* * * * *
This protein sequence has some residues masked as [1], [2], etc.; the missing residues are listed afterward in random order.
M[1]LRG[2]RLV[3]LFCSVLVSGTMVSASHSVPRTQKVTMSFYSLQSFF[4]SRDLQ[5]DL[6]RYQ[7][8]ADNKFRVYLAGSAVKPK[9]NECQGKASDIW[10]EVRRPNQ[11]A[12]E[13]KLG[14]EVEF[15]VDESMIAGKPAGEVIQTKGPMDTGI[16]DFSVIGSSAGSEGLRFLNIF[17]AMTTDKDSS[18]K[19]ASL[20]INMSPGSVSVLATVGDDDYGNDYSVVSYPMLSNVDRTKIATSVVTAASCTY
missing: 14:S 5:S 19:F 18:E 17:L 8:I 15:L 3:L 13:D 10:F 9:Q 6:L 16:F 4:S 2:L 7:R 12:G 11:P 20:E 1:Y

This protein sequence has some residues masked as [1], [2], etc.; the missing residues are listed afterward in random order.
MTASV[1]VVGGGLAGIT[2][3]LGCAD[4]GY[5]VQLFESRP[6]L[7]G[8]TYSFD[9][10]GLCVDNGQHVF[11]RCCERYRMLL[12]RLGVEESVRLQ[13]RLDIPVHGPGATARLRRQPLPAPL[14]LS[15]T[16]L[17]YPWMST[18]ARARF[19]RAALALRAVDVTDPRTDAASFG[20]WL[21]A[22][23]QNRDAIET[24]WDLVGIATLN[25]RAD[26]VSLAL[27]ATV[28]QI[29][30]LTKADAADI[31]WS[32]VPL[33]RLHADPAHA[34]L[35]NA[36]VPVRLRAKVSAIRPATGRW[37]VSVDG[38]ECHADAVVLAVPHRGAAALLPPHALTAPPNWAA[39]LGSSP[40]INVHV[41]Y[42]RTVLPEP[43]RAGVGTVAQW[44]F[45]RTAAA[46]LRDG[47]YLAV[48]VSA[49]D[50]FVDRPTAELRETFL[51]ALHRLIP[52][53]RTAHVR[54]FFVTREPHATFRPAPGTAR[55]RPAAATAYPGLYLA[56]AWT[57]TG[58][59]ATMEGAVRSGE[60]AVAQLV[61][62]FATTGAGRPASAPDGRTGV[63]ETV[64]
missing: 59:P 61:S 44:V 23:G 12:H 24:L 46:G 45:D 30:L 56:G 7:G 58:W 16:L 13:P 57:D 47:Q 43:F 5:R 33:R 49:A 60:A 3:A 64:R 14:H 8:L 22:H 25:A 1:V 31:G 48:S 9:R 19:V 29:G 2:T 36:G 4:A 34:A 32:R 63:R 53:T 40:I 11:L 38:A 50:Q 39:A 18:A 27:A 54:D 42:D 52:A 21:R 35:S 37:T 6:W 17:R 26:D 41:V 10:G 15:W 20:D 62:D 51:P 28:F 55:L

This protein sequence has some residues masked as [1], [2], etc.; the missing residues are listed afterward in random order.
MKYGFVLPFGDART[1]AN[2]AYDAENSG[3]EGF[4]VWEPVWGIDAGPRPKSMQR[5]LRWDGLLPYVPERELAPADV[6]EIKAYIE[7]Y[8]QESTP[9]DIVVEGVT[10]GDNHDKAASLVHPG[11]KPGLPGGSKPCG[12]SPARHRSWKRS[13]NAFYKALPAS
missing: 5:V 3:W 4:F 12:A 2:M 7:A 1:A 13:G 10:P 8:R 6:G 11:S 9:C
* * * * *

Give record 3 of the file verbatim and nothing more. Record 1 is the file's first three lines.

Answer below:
This protein sequence has some residues masked as [1], [2], etc.; the missing residues are listed afterward in random order.
MKYGFVLPFGDART[1]AN[2]AYDAENSG[3]EGF[4]VWEPVWGIDAGPRPKSMQR[5]LRWDGLLPYVPERELAPADV[6]EIKAYIE[7]Y[8]QESTP[9]DIVVEGVT[10]GDNHDKAASLVHPG[11]KPGLPGGSKPCG[12]SPARHRSWKRS[13]NAFYKALPAS
missing: 5:V 3:W 4:F 12:A 2:M 7:A 1:A 13:G 10:P 8:R 6:G 11:S 9:C